File System

Linux system hardening: adding hidepid to /proc mount point

The pseudo-filesystem /proc contains a lot of useful information for the system administrator. With the hidepid option we can restrict what users can see.

Summary of Linux system hardening: adding hidepid to /proc mount point

When looking in /proc you will discover a lot of files and directories. Many of them are just numbers, which represent the information about a particular process ID (PID). By default, Linux systems are deployed to allow all local users to see this all information. This includes process information from other users. This could include sensitive details that you may not want to share with other users. By applying some file system configuration tweaks, we can change this behavior and improve the security of the system.

Read the full article…

Plus sign in ls output

When file access control lists, or ACLs are being used, the output of ls will change. An additional character shows up (plus sign) to indicate the usage of these access control lists.

Summary of Plus sign in ls output

Ever wondered what the plus (+) sign is when showing a directory listing? It is part of a POSIX standard to support access control lists (ACL) on files. Normal files on a file system will have only 10 characters displayed, with the last 9 used for file permissions. However, when file access control lists are used, an 11th character shows up. This plus sign indicates the usage of a file ACL.

Read the full article…

Securing mount points on Linux

Since data is stored on file systems, appropriate measures should be taken to protect it. By securing mount points on Linux systems, we can improve the security of the system and data.

Summary of Securing mount points on Linux

Mount points are defined in /etc/fstab. They link a particular disk pointer to the related device (disk, partition or virtual device). By default the mount options are not focused on security, which gives us a room to further improve hardening of the system. This hardening is especially important considering our most precious data is stored here. Via mount options we can apply additional security controls to protect our data. Mount point example Let’s have a look at our /etc/fstab file.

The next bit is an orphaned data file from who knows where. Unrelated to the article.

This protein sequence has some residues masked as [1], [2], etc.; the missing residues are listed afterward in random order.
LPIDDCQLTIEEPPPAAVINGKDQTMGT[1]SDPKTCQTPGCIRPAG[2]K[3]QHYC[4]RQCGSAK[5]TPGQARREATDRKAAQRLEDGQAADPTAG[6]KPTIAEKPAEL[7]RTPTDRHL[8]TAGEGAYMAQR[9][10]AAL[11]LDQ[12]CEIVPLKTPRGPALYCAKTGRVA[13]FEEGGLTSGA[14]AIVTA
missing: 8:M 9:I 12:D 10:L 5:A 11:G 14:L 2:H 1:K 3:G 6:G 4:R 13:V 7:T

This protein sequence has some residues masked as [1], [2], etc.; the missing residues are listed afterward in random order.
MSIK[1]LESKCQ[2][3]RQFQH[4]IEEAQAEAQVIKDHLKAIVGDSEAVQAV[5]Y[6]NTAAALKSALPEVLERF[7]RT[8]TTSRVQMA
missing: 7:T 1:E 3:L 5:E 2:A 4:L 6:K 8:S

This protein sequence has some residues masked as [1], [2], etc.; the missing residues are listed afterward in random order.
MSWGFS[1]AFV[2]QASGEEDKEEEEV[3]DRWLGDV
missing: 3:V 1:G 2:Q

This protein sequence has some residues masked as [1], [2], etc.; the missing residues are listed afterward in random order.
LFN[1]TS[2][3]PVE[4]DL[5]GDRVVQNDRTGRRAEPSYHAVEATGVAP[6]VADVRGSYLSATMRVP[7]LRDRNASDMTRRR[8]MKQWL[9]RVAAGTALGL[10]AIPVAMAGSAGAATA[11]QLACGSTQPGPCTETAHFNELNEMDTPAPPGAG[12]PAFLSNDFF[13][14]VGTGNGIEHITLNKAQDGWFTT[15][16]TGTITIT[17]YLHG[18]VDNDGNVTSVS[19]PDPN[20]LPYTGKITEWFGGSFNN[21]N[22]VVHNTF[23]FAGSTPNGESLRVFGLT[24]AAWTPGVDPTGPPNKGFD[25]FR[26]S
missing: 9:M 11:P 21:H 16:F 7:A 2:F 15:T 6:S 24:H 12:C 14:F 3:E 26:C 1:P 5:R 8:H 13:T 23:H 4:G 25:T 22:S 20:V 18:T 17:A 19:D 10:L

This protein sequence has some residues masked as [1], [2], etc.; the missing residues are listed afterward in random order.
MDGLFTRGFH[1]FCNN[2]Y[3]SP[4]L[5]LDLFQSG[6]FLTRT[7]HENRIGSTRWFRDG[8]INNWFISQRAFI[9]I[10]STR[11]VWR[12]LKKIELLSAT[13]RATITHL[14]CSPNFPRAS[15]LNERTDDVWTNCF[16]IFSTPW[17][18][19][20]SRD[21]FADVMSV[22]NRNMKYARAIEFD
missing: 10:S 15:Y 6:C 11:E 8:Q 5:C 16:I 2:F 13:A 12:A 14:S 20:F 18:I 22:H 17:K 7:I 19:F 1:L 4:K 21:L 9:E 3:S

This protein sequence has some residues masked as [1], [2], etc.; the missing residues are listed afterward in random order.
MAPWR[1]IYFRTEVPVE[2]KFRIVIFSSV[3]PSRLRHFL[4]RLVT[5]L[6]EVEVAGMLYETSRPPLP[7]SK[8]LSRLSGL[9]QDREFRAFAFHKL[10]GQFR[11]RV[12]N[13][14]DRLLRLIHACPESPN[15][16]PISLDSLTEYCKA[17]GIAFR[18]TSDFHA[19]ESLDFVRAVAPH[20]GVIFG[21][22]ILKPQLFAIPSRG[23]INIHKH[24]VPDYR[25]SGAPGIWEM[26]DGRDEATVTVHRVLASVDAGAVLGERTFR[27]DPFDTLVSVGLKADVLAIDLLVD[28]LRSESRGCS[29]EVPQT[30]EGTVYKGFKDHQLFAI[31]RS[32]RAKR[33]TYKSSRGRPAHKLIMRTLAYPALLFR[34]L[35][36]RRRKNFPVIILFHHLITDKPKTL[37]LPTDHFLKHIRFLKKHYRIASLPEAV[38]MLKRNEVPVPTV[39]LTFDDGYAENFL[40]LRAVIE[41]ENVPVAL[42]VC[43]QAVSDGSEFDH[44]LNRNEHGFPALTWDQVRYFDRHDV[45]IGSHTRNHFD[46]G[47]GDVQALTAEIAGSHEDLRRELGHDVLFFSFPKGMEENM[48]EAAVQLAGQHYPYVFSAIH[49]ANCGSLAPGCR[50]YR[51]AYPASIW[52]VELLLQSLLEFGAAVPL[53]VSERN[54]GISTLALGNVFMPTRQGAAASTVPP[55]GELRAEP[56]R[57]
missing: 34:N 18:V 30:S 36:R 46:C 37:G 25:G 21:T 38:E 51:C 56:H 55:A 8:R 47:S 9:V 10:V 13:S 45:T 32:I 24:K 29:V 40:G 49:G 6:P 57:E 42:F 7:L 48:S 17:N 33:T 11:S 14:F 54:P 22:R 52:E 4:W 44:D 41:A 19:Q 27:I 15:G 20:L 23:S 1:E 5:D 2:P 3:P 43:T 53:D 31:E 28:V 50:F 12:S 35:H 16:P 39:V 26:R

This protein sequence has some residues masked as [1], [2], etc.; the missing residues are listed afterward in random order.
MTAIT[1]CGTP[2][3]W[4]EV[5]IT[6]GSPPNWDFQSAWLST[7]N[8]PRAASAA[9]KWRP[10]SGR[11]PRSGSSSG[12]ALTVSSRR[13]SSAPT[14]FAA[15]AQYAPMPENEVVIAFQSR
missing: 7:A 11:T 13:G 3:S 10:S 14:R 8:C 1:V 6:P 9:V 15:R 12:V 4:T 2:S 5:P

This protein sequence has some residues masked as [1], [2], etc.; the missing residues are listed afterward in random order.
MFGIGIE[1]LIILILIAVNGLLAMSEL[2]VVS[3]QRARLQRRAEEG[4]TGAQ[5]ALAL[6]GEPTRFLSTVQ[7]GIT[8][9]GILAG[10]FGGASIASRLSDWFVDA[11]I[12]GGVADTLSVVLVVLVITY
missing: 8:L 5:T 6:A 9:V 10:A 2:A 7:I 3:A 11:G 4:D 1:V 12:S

Read the full article…

The purpose of the /etc/networks file

Also wondering what some files are used for on Linux systems? In this article we have a look at the /etc/networks file.

Summary of The purpose of the /etc/networks file

Also wondering what particular files do on Linux? One of those files we recently rediscovered during auditing is the /etc/networks file. For some reason it was always there, yet we never change it. Output of /etc/networks When looking at the man page of networks(5) we learn its purpose (almost instantly): It translates between IP ranges and network names It is used for tools like netstat and route It only works on class A, B, or C networks It does not work on subnets Surprisingly enough a test with subnetting actually showed the right names during our test.

Read the full article…

Using xattrs or Extended Attributes on Linux

Linux supports extended attributes (xattr) on most file systems. Learn how they work and allow security features like access control lists and more.

Summary of Using xattrs or Extended Attributes on Linux

What are extended attributes? Extended attributes or xattrs, are an extensible mechanism to store metadata on a filesystem. Metadata is a collection of information or data points about a particular object. If we would compare this article, the metadata contains the title, author, description, language, Twitter image, etc. Normally the file system can only store a limited set of information about files. Typically this is the filename, ownership, file permissions, and dates.

Read the full article…